Corn is the most fundamental ingredient of Mexican cuisine, and heirloom varieties make up far less than one percent of total domestic corn production in Mexico. But for the first time in years, many are hopeful about the crop, with some in the academic and public sectors hoping to increase its production.
Eva Longoria’s directorial debut rejoices in Chicano culture through music, mustaches, and mood. With lots of Latinos behind the screen, ‘Flamin’ Hot’ gets all the little details right. And the cumulative effect, combined with how rarely we see such care taken when depicting our community, makes the film worth watching.
The Puerto Rican Cultural Center in Chicago has sent a letter to Congress requesting that at least half of the funds allocated for Puerto Rico’s Nutritional Assistance Program be directed to supporting the island’s farmers and promoting greater self-sufficiency.
Produced by the largest grassroots immigrant youth rights group, United We Dream, ‘No Borders, Just Flavors’ features young immigrants battling it out in the kitchen to see who has the better dish while sharing what their recipe means to them.
The Taco Bell story shows how Latinos can work hard, innovate, play by the rules, and maybe achieve a decent level of success, while a white guy can waltz in, take what he wants, and become a millionaire with minimal effort.
On this episode of Latino USA, Mexican chef and cookbook author Margarita Carrillo Arronte talks with host Maria Hinojosa about the rich history of her home country’s cuisine, debunking misconceptions about it, and spending a lifetime cooking, eating, and loving Mexican food.
Avocados sell for as much as $2.50 apiece in the United States, so a single crate holding 40 is worth $100, while an average truckload is worth as much as $80,000 to $100,000. Mexico supplies about 92 percent of U.S. avocado imports, sending north over $3 billion worth of the fruit every year.
A roundup of the week’s top Latino news from around the world, written by Latino Rebels senior editor Hector Luis Alamo.
Nachos: They’re one of the most popular snack foods in the United States. But their immense popularity over the years has overshadowed the true history of the dish. On this episode of Latino USA, we tell the story of the man who unintentionally created a phenomenon.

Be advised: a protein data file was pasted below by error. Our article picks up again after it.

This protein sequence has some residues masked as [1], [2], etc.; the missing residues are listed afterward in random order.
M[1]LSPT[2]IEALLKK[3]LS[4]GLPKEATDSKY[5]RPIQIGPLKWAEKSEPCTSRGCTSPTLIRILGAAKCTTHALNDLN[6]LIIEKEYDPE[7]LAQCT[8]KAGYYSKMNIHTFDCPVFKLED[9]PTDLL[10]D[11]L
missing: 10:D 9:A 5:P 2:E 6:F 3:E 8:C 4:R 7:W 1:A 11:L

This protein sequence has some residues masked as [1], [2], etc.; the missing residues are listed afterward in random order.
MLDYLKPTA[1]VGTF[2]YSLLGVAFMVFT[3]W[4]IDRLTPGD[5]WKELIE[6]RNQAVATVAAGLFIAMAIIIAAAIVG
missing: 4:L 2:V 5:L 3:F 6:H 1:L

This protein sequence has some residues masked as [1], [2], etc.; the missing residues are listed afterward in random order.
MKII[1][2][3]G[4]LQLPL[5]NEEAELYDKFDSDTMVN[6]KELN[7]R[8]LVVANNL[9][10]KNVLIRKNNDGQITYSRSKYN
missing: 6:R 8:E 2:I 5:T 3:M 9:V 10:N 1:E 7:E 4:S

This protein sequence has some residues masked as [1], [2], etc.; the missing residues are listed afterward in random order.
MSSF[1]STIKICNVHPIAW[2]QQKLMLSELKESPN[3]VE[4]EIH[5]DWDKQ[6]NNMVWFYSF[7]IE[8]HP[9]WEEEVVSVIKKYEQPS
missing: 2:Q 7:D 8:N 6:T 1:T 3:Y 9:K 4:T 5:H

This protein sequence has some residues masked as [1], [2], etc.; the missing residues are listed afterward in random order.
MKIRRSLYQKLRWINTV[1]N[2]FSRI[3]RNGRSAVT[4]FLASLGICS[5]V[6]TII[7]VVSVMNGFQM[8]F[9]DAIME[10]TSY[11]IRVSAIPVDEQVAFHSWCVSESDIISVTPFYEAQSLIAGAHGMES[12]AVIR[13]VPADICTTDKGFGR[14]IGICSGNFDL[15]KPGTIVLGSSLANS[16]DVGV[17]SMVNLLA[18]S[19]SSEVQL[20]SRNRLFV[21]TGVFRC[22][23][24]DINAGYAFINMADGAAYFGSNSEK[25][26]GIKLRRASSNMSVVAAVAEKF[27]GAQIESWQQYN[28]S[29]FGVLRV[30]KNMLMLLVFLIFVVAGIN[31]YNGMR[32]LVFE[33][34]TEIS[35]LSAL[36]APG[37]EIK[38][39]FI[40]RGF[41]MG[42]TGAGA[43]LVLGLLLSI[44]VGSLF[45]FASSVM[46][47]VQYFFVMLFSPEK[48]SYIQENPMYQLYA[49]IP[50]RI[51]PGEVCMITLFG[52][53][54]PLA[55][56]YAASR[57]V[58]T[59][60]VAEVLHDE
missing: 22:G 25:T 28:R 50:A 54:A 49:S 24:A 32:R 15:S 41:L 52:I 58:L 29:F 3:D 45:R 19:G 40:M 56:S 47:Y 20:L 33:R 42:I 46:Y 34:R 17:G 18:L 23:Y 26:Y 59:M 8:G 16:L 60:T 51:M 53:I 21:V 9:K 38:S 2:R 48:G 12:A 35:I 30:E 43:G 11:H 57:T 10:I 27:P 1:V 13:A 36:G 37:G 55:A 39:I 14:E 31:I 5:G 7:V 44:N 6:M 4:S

As producers continue to suffer extortion from organized crime, and loggers continue to chop down pine forests to clear land for avocado orchards, another threat looms: campaigns for greener competition and perhaps even a boycott.
Most Mexicans in Chicago get their masa from El Milagro. But now that workers at the company are in a dispute with management, this December presents a moral dilemma concerning the tradition of making tamales for Christmas.
Latino USA takes us on a journey to understand —and appreciate— mezcal’s production process and how to become a better consumer.
Life lessons are everywhere.
Hector Luis Alamo chats with guest Henry Cadena, a brand strategist and cultural researcher based in Houston, Texas
Latino USA host Maria Hinojosa sits down with Trejo to discuss his trajectory and how he’s making the most out of life these days.
In the last weeks, cases in Homestead have risen to an all-time high. Homestead is an agricultural town —just 30 miles south of Miami— that is home to a growing number of indigenous people and immigrants from Guatemala, Mexico and Haiti many of whom work in the fields and local plant nurseries. The produce they grow is essential to the nation’s food supply.
PASSAIC, NJ — Before the pandemic hit New Jersey, José Díaz used to wake up every day at 4:00 a.m. to make breakfast, and fix some lunch before heading to the local Home Depot in the city of Passaic to work. That changed when the coronavirus pandemic swept the state, and he became one of dozens standing in line at The Salvation Army Community Center in downtown Passaic to get a plate of food, and a bag of groceries that can last him for a couple of days.
Food in the Time of Corona: This Detroiter Is Feeding a Decolonized Diet Movement One Vegan Taco at a Time
Tostada Magazine caught up with Rocky Coronado to find out how they’re using this time of uncertainty to maintain focus on what’s important to their community.